One worry I have concerns the environmental sustainability of the whole operation. These vessels are huge vessels, catching enormous amounts of small pelagic, which are the basis of the marine food web.

If there is overfishing – either because the TAC has been set too high, or because some rights holders start to overfish a quota they feel is too small – then this would jeopardise the future of the whole fishery, and the livelihoods of thousands of Namibians.

In all this, what we have to look at is what the benefits will be for the Namibian population, most importantly in terms of securing long-term jobs and revenues, providing good working conditions for people fishing on board joint-venture vessels, etc.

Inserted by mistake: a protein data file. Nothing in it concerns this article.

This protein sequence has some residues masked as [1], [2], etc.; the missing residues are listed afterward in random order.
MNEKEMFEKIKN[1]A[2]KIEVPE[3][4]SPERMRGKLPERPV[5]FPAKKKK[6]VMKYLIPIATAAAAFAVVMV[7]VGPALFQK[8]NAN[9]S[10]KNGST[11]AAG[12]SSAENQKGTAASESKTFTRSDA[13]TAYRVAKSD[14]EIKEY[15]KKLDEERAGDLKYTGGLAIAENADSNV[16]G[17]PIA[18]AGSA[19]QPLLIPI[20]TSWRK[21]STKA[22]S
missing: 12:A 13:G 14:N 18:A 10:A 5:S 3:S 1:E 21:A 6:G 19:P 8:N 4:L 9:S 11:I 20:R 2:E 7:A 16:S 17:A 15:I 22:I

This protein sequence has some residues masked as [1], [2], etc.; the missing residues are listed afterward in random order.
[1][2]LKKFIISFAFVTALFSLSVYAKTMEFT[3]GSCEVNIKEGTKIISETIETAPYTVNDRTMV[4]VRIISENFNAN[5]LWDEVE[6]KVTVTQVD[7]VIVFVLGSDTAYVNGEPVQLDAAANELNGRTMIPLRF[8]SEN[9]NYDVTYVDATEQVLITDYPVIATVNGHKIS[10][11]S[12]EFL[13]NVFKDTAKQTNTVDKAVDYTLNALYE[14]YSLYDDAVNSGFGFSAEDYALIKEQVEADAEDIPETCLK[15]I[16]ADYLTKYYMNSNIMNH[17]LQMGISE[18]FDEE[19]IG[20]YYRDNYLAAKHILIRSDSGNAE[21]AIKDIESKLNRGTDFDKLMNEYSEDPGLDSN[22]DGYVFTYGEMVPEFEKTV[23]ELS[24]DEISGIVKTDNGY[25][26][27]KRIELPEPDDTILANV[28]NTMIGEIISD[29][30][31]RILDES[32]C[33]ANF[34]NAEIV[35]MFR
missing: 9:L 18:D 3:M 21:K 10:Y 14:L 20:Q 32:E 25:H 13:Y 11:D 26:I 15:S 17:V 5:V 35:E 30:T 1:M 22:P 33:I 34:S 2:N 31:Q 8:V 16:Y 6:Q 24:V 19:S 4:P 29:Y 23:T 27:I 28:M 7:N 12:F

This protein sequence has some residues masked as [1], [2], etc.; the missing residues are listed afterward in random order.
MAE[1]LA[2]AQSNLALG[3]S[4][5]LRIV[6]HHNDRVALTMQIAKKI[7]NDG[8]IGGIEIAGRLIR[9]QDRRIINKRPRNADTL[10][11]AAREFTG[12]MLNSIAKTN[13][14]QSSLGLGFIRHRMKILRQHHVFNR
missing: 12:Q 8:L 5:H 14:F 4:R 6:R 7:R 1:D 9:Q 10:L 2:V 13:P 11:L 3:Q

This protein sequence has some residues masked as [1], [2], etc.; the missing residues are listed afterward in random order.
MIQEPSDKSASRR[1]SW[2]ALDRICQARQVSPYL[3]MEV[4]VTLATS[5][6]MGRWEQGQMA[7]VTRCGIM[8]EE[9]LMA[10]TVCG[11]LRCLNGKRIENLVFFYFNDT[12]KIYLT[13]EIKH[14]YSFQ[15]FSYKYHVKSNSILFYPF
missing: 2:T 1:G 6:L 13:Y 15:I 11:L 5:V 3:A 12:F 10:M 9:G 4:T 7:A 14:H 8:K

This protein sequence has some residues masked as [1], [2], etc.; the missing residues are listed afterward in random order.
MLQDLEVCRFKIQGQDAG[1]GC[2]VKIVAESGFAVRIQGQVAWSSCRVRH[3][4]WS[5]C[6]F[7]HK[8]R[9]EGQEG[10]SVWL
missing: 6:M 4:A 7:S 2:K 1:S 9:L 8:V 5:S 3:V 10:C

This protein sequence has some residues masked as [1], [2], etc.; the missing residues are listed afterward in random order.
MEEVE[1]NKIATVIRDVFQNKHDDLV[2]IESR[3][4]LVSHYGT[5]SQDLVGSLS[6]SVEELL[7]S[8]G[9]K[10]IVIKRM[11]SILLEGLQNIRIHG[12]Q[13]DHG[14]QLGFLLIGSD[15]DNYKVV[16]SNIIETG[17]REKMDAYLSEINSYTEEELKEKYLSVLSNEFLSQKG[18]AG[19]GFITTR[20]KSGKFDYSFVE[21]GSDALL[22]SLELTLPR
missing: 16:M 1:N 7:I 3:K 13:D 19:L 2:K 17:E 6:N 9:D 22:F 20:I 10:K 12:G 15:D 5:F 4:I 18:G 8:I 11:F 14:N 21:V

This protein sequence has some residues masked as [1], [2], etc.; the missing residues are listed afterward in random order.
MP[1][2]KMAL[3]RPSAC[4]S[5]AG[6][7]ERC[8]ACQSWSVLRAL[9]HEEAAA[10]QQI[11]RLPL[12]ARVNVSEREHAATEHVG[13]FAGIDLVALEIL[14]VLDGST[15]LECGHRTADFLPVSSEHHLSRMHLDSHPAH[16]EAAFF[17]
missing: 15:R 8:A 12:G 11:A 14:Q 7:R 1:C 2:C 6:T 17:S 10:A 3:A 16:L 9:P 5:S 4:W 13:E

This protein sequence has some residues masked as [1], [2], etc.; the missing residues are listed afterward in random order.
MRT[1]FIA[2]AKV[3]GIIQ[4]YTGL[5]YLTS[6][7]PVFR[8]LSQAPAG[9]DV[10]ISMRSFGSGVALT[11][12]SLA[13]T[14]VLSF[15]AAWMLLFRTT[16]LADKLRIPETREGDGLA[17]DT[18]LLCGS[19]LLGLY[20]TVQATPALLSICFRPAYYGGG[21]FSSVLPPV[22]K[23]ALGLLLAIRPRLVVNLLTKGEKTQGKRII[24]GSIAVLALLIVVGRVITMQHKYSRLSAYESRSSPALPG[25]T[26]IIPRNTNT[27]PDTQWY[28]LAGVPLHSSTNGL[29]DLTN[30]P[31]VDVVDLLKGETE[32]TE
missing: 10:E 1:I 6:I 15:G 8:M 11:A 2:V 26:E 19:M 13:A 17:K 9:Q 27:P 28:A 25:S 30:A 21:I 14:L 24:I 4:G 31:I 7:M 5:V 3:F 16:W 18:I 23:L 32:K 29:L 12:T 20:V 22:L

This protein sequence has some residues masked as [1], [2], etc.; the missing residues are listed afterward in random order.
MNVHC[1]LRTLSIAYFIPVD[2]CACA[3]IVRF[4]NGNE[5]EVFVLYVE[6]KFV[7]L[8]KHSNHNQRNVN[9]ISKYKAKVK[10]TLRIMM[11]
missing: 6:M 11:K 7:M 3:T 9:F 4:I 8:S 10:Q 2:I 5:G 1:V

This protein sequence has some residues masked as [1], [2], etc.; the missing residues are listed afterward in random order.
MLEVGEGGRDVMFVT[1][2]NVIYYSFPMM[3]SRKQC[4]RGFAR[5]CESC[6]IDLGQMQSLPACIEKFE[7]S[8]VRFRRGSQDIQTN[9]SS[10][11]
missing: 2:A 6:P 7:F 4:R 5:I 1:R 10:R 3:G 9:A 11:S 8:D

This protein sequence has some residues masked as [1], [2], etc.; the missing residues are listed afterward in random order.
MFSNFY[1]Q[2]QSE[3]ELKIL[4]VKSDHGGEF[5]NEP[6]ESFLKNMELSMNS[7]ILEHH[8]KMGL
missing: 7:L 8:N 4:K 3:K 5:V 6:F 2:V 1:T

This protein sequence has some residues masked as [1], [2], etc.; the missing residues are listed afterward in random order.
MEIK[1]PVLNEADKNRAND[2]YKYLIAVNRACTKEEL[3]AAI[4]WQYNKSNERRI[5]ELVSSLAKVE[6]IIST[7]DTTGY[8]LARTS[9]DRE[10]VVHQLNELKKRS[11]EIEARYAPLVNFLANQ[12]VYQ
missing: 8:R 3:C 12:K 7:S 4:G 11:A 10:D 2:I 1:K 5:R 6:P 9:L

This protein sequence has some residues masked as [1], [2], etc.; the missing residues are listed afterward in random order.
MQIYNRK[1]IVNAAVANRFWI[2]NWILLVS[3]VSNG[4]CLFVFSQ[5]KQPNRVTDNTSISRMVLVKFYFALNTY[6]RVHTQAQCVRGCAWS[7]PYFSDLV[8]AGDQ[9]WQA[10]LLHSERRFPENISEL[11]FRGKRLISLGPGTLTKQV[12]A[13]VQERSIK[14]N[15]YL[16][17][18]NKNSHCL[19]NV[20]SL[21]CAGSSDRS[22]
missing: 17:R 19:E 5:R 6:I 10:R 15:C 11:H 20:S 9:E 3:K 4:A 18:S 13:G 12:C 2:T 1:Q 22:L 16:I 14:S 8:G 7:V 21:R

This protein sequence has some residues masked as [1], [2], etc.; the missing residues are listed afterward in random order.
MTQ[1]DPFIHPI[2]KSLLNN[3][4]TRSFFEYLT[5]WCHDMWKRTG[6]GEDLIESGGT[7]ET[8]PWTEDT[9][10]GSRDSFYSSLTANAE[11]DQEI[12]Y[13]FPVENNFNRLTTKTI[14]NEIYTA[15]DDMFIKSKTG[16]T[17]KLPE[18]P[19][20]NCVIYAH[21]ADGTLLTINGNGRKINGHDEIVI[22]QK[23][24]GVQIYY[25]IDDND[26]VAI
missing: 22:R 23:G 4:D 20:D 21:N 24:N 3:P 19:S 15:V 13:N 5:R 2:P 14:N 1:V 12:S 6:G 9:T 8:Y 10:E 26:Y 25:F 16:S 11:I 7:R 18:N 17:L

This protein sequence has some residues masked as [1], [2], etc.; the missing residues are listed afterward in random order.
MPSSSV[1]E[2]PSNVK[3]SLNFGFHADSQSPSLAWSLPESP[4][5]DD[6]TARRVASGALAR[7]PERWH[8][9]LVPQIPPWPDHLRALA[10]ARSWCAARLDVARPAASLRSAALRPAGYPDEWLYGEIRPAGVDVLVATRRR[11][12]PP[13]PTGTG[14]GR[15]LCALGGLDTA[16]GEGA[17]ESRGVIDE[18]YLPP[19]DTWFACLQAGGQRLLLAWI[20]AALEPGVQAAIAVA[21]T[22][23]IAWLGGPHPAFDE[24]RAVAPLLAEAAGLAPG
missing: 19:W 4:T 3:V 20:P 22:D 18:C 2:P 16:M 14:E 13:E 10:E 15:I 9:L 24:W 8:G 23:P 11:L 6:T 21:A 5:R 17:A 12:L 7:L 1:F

Q: Recently there was news about a fishing deal between Namibia and Mozambique. Would such south–south cooperation provide better perspectives for a development-centred partnership?

Indeed, Namibia has signed a fisheries agreement with Mozambique, which involves each country providing a substantial fishing quota to the other. Species caught in both countries are different, and this may help to strengthen fish exports.

A quota of 35,000 tonnes of fish will be allocated to Namibia in Mozambican waters, although it’s not very clear what species are involved, who will get access to it, and under what conditions. That’s a problem with most of these fishing agreements: they are very opaque. At least, with the EU fishing agreements, you know exactly what is on the table, provided one understands the implications of the details.